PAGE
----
When the first snowflakes start falling and the snow crunches underfoot, hardly anyone thinks about snow clearing. But this is one of the responsibilities of homeowners and tenants in general. It would help if you did not leave snow on the pavement.
Cities and municipalities must ensure that streets and pavements are safe in winter for the pedestrians. However, many municipalities put the responsibility for cleaning roads on property owners because of the cost. They have to make sure that the pavement on their property is clean and well-ventilated – or their tenants have to do it:
1. Landlords Can Pass on The Responsibility for Cleaning Sidewalks to Their Tenants
Landlords may pass the responsibility for winter maintenance to their tenants. However, this must be set out in the tenancy agreement; a clause in the building regulations must be revised. Landlords should also check that tenants are fulfilling their obligations. If there are several tenants, it is a good idea to post a notice stating which tenant is responsible for clearing the snow on which day. However, assigning the responsibility for snow removal only to certain tenants, such as those on the first floor, is unacceptable. If you, as a tenant, do not have time to clear the snow, you should always arrange for a replacement, whether you are on holiday or have to go to work early. However, older adults are not obliged to take part in winter maintenance.
2. If It Becomes Slippery, It Must Be Sprinkled Immediately
If snow becomes slick, de-slushing must be carried out immediately. If black ice is expected to form during the night, de-icing is still required as a precautionary measure under the obligation to spread.
3. Salt De-Icing Is Prohibited
Too much helps too much is still the motto of some. But this should not apply to road salt. Environmentally friendly spreaders should be used to avoid ice and snow avalanches. For example, sand or gravel is suitable. Generally, road salt is only allowed in dangerous areas such as stairs or steep slopes. Some municipalities also allow the addition of road salt for black ice. In other cases, anyone caught with road salt can be fined between $500 and $10,000, depending on the municipality.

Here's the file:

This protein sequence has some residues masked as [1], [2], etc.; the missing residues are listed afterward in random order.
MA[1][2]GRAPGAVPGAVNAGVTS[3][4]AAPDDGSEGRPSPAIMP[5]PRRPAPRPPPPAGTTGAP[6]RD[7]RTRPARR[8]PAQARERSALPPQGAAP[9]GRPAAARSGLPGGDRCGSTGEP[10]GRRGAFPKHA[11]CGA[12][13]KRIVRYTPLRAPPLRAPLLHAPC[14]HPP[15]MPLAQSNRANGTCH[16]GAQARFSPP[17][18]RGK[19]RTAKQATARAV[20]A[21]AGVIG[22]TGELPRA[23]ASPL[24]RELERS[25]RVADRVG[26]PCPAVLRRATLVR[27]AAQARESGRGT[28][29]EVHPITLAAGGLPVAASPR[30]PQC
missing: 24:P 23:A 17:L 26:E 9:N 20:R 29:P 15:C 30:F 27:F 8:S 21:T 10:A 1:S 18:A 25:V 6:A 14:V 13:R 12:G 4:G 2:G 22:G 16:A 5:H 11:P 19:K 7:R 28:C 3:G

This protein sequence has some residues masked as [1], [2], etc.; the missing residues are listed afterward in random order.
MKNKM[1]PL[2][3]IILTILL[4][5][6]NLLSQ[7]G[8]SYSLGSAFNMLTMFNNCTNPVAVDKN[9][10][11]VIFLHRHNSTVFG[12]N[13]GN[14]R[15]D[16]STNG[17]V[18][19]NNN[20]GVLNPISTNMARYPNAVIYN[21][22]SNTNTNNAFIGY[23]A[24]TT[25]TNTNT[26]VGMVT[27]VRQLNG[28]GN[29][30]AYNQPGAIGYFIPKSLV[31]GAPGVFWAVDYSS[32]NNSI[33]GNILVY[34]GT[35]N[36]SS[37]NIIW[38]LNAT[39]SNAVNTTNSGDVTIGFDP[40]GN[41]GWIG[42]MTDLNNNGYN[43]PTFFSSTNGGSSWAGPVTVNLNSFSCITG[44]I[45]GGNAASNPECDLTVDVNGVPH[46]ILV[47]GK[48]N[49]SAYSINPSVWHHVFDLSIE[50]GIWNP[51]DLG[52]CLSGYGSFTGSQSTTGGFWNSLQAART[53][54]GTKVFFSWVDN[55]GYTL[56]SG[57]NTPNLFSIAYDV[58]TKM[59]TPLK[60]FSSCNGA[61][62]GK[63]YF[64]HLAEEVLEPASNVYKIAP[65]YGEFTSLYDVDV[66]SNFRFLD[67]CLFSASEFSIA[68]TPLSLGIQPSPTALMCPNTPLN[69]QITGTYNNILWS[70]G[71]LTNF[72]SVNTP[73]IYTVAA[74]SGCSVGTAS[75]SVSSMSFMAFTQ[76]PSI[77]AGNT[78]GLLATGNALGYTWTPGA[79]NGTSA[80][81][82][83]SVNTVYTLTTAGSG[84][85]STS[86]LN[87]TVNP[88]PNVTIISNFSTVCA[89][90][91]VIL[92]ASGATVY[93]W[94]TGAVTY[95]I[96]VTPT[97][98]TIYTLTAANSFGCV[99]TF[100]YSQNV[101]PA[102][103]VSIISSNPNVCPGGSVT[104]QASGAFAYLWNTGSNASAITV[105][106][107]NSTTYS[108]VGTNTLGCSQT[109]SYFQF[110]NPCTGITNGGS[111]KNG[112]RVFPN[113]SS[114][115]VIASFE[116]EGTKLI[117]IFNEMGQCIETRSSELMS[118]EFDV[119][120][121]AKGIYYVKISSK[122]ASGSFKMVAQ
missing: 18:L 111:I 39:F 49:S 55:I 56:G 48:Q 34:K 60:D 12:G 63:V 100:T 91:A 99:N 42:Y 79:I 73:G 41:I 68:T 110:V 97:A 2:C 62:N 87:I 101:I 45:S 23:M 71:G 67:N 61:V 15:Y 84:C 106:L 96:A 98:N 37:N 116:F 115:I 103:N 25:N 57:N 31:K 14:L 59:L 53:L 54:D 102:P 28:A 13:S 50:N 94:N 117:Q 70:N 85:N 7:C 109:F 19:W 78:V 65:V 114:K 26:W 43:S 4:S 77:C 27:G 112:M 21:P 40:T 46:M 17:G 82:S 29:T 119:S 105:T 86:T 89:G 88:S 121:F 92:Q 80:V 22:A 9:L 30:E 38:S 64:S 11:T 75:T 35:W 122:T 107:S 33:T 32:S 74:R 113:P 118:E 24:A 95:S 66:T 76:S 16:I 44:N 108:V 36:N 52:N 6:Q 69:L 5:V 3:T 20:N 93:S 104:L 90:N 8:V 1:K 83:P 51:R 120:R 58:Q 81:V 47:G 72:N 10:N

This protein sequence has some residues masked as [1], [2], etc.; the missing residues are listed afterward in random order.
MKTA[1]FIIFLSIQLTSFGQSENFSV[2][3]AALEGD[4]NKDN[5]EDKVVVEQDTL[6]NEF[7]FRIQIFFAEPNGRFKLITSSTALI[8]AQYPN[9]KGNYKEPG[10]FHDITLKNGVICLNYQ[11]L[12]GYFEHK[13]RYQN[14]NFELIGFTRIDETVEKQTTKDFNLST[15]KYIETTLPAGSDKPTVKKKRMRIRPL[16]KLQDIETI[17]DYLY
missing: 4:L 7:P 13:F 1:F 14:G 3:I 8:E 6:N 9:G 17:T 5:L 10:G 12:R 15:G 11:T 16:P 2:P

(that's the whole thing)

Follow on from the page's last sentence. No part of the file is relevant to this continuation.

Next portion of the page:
4. Safety Must Also Be Ensured on Roofs
Long sheets of ice on the roof may look nice, but they can be dangerous. So, remember to protect roofs against avalanches and run-off. What exactly needs to be done depends on the area’s general snow conditions, the building’s condition and the type and volume of traffic.
5. Accidents Can Lead to Compensation and Pain and Suffering Awards
Anyone who falls on slippery or uneven ground can claim compensation for damages, pain, and suffering. Homeowners living in their homes can protect themselves against such claims by taking out private liability insurance. The same applies to tenants who have to take care of winter maintenance. Rental homeowners can protect themselves against such claims by taking out homeowners’ liability insurance.
6. Pedestrians Should Continue to Exercise Caution
Complete protection cannot be guaranteed. Several courts have made this clear. Pedestrians should always know that sand is not everywhere – and wear appropriate footwear.
7. A Snow Removal Service Can Take Over the Obligation to Vacate
If you, as a landlord, hire a snow removal company to do your winter maintenance, you can pass the cost on to your tenants. Again, ensure the maintenance service is carried out on time and regularly.
What applies to snow also applies to leaves in autumn. Here too, landlords must ensure that leaves are regularly removed from pavements. Wet leaves can become as slippery on roads as snow and ice.